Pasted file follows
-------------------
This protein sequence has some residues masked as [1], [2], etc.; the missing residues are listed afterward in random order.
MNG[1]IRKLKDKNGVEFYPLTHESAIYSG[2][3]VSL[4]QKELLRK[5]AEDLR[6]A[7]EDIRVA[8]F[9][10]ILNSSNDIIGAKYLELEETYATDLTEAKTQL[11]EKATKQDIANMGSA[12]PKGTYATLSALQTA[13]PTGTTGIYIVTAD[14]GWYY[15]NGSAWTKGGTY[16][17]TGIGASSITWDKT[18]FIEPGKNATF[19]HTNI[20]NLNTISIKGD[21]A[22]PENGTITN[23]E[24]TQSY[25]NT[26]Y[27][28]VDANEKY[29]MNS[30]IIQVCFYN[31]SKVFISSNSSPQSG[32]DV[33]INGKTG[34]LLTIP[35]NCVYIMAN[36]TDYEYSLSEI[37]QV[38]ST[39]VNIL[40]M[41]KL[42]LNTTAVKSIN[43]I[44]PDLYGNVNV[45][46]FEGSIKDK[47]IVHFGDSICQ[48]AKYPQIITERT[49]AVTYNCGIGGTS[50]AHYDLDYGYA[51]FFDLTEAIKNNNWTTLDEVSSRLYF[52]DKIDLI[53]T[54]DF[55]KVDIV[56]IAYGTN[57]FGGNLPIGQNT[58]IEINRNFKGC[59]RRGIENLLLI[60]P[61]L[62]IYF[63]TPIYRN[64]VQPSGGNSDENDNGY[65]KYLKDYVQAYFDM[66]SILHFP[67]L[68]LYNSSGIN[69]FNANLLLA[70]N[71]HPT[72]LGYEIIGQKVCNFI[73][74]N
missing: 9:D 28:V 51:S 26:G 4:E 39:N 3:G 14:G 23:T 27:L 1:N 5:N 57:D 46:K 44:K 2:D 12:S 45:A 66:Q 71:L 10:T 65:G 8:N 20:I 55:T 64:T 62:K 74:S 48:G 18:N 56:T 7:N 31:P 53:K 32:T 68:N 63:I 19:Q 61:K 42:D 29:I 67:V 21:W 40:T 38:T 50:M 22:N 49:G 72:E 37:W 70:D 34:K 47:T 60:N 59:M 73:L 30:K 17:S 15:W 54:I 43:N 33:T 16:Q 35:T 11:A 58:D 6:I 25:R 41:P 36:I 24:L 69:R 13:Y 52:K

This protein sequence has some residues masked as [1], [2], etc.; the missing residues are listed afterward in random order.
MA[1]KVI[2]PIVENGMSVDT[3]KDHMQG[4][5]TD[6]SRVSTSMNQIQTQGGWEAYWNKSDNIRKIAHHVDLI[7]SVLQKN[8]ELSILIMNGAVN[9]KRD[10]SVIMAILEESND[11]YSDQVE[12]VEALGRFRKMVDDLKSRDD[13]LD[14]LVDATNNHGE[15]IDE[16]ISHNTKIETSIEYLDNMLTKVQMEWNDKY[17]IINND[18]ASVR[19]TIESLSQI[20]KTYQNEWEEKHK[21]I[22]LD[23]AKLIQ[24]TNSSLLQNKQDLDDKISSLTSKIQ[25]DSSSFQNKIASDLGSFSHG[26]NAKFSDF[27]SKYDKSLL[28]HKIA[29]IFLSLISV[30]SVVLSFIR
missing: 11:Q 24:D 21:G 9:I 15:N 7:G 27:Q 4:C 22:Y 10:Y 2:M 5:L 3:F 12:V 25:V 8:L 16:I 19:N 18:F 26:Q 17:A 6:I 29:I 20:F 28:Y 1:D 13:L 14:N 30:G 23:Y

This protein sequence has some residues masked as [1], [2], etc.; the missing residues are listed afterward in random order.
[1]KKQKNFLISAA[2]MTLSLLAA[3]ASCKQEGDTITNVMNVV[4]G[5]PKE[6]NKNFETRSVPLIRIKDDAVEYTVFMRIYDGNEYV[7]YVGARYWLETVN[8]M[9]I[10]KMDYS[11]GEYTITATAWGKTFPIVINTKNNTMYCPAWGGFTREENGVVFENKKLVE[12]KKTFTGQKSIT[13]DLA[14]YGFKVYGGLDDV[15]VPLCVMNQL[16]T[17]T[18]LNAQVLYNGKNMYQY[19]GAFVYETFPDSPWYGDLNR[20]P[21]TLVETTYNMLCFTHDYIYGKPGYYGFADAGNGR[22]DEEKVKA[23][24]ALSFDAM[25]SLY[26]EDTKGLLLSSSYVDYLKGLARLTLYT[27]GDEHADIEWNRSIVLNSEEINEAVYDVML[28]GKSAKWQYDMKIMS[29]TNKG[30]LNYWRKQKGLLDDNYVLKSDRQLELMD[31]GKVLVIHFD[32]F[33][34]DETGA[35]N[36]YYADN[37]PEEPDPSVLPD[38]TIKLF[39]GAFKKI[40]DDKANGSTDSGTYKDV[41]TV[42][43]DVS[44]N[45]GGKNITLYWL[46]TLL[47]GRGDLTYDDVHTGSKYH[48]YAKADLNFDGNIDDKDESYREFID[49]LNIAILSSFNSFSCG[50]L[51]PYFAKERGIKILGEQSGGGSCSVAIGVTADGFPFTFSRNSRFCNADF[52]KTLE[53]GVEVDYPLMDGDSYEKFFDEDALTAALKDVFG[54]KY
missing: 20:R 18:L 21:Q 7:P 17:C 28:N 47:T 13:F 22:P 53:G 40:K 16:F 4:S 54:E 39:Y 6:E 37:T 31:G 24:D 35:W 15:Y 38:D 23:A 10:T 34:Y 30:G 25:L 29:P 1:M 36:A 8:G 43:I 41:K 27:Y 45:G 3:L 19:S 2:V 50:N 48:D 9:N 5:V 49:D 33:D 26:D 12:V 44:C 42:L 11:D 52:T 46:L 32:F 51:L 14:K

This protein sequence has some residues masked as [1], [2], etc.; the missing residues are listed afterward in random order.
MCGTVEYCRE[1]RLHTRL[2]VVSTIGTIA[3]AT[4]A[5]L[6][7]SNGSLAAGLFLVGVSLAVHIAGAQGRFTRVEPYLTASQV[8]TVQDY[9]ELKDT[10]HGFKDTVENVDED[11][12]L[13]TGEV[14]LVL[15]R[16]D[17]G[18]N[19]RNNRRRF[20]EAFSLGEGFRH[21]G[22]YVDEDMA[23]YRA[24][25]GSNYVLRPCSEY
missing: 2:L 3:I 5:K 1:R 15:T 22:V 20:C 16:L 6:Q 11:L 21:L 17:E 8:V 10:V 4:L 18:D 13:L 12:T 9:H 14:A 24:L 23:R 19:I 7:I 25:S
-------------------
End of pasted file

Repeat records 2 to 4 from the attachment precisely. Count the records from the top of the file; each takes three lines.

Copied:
This protein sequence has some residues masked as [1], [2], etc.; the missing residues are listed afterward in random order.
MA[1]KVI[2]PIVENGMSVDT[3]KDHMQG[4][5]TD[6]SRVSTSMNQIQTQGGWEAYWNKSDNIRKIAHHVDLI[7]SVLQKN[8]ELSILIMNGAVN[9]KRD[10]SVIMAILEESND[11]YSDQVE[12]VEALGRFRKMVDDLKSRDD[13]LD[14]LVDATNNHGE[15]IDE[16]ISHNTKIETSIEYLDNMLTKVQMEWNDKY[17]IINND[18]ASVR[19]TIESLSQI[20]KTYQNEWEEKHK[21]I[22]LD[23]AKLIQ[24]TNSSLLQNKQDLDDKISSLTSKIQ[25]DSSSFQNKIASDLGSFSHG[26]NAKFSDF[27]SKYDKSLL[28]HKIA[29]IFLSLISV[30]SVVLSFIR
missing: 11:Q 24:D 21:G 9:I 15:N 7:G 27:Q 4:C 22:Y 10:Y 2:M 5:L 3:F 12:V 25:V 8:L 16:I 19:N 18:F 26:Q 17:A 6:I 29:I 20:F 28:Y 1:D 13:L 14:N 30:G 23:Y

This protein sequence has some residues masked as [1], [2], etc.; the missing residues are listed afterward in random order.
[1]KKQKNFLISAA[2]MTLSLLAA[3]ASCKQEGDTITNVMNVV[4]G[5]PKE[6]NKNFETRSVPLIRIKDDAVEYTVFMRIYDGNEYV[7]YVGARYWLETVN[8]M[9]I[10]KMDYS[11]GEYTITATAWGKTFPIVINTKNNTMYCPAWGGFTREENGVVFENKKLVE[12]KKTFTGQKSIT[13]DLA[14]YGFKVYGGLDDV[15]VPLCVMNQL[16]T[17]T[18]LNAQVLYNGKNMYQY[19]GAFVYETFPDSPWYGDLNR[20]P[21]TLVETTYNMLCFTHDYIYGKPGYYGFADAGNGR[22]DEEKVKA[23][24]ALSFDAM[25]SLY[26]EDTKGLLLSSSYVDYLKGLARLTLYT[27]GDEHADIEWNRSIVLNSEEINEAVYDVML[28]GKSAKWQYDMKIMS[29]TNKG[30]LNYWRKQKGLLDDNYVLKSDRQLELMD[31]GKVLVIHFD[32]F[33][34]DETGA[35]N[36]YYADN[37]PEEPDPSVLPD[38]TIKLF[39]GAFKKI[40]DDKANGSTDSGTYKDV[41]TV[42][43]DVS[44]N[45]GGKNITLYWL[46]TLL[47]GRGDLTYDDVHTGSKYH[48]YAKADLNFDGNIDDKDESYREFID[49]LNIAILSSFNSFSCG[50]L[51]PYFAKERGIKILGEQSGGGSCSVAIGVTADGFPFTFSRNSRFCNADF[52]KTLE[53]GVEVDYPLMDGDSYEKFFDEDALTAALKDVFG[54]KY
missing: 20:R 18:L 21:Q 7:P 17:C 28:N 47:T 13:F 22:P 53:G 40:K 16:F 4:S 54:E 39:Y 6:E 37:T 31:G 24:D 35:W 15:Y 38:D 23:A 10:T 34:Y 30:G 25:L 29:P 1:M 36:A 8:G 43:I 41:K 27:Y 45:G 3:L 19:S 2:V 50:N 48:D 9:N 5:V 49:D 33:D 26:D 12:V 44:C 42:L 11:D 52:T 46:L 32:F 51:L 14:K

This protein sequence has some residues masked as [1], [2], etc.; the missing residues are listed afterward in random order.
MCGTVEYCRE[1]RLHTRL[2]VVSTIGTIA[3]AT[4]A[5]L[6][7]SNGSLAAGLFLVGVSLAVHIAGAQGRFTRVEPYLTASQV[8]TVQDY[9]ELKDT[10]HGFKDTVENVDED[11][12]L[13]TGEV[14]LVL[15]R[16]D[17]G[18]N[19]RNNRRRF[20]EAFSLGEGFRH[21]G[22]YVDEDMA[23]YRA[24][25]GSNYVLRPCSEY
missing: 2:L 3:I 5:K 1:R 15:T 22:V 20:C 16:L 6:Q 11:L 21:L 17:E 8:V 10:V 4:L 18:D 13:L 12:T 9:H 14:A 24:L 23:R 19:I 7:I 25:S